Akers revisits his hometown ballpark, Herschel Greer Stadium, where the Triple-A Nashville Sounds have played since the 1970s. The team is lobbying for a new park, just like other cities around the country:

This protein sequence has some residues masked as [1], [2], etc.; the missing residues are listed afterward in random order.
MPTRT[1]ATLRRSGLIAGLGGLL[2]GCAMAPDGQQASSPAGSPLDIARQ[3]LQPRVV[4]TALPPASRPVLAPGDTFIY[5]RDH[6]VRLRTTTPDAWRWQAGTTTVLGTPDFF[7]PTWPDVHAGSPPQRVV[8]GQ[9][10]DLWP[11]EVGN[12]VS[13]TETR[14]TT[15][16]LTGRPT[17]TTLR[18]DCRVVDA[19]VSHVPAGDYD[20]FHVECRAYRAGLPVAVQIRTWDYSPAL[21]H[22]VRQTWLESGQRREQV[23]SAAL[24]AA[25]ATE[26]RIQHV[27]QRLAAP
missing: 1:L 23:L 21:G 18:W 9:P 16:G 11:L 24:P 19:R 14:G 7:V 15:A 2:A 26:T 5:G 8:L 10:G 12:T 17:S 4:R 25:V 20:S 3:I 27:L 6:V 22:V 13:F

This leaves Tammen, who will give a speech at this year’s winter meetings about “how to make the best of an old ballpark,” in limbo—patching leaks and fixing seats, but holding off on major renovations in hopes that a new stadium is on its way. As it turns out, limbo is an excellent, or at least fascinating, place for a ballpark. Greer Stadium’s concourses are cramped, damp, and lit by eerie fluorescents; concessions are limited to burgers, hot dogs, and—most nights—peanuts. There are no amenities but cold beer, green grass, and cheap tickets. Its problems are plain enough, but Greer Stadium is one of the finest minor league parks in the country, precisely because it is good for absolutely nothing at all but watching baseball.